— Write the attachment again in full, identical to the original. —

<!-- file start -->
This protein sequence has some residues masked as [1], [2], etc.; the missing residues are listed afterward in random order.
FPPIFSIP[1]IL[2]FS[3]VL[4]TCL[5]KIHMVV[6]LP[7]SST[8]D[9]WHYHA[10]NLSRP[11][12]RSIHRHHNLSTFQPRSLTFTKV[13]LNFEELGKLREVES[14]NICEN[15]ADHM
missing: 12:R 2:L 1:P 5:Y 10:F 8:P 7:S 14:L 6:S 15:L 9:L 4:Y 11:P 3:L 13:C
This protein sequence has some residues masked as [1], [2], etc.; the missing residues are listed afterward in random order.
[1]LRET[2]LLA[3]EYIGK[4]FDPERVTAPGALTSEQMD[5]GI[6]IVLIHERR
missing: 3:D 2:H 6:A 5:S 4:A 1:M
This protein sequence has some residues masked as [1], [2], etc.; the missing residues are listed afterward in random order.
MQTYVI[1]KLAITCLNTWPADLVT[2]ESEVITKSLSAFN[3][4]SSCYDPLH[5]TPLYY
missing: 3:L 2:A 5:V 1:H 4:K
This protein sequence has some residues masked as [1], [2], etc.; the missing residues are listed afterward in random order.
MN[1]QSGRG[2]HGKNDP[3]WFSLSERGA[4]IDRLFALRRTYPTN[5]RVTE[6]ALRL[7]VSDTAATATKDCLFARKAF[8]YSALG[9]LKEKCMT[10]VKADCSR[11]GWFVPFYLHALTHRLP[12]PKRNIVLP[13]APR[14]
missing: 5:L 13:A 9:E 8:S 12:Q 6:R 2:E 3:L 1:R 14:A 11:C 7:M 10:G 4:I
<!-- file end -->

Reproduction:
This protein sequence has some residues masked as [1], [2], etc.; the missing residues are listed afterward in random order.
FPPIFSIP[1]IL[2]FS[3]VL[4]TCL[5]KIHMVV[6]LP[7]SST[8]D[9]WHYHA[10]NLSRP[11][12]RSIHRHHNLSTFQPRSLTFTKV[13]LNFEELGKLREVES[14]NICEN[15]ADHM
missing: 12:R 2:L 1:P 5:Y 10:F 8:P 7:S 14:L 6:S 15:L 9:L 4:Y 11:P 3:L 13:C
This protein sequence has some residues masked as [1], [2], etc.; the missing residues are listed afterward in random order.
[1]LRET[2]LLA[3]EYIGK[4]FDPERVTAPGALTSEQMD[5]GI[6]IVLIHERR
missing: 3:D 2:H 6:A 5:S 4:A 1:M
This protein sequence has some residues masked as [1], [2], etc.; the missing residues are listed afterward in random order.
MQTYVI[1]KLAITCLNTWPADLVT[2]ESEVITKSLSAFN[3][4]SSCYDPLH[5]TPLYY
missing: 3:L 2:A 5:V 1:H 4:K
This protein sequence has some residues masked as [1], [2], etc.; the missing residues are listed afterward in random order.
MN[1]QSGRG[2]HGKNDP[3]WFSLSERGA[4]IDRLFALRRTYPTN[5]RVTE[6]ALRL[7]VSDTAATATKDCLFARKAF[8]YSALG[9]LKEKCMT[10]VKADCSR[11]GWFVPFYLHALTHRLP[12]PKRNIVLP[13]APR[14]
missing: 5:L 13:A 9:E 8:S 12:Q 6:R 2:E 3:L 1:R 14:A 11:C 7:M 10:G 4:I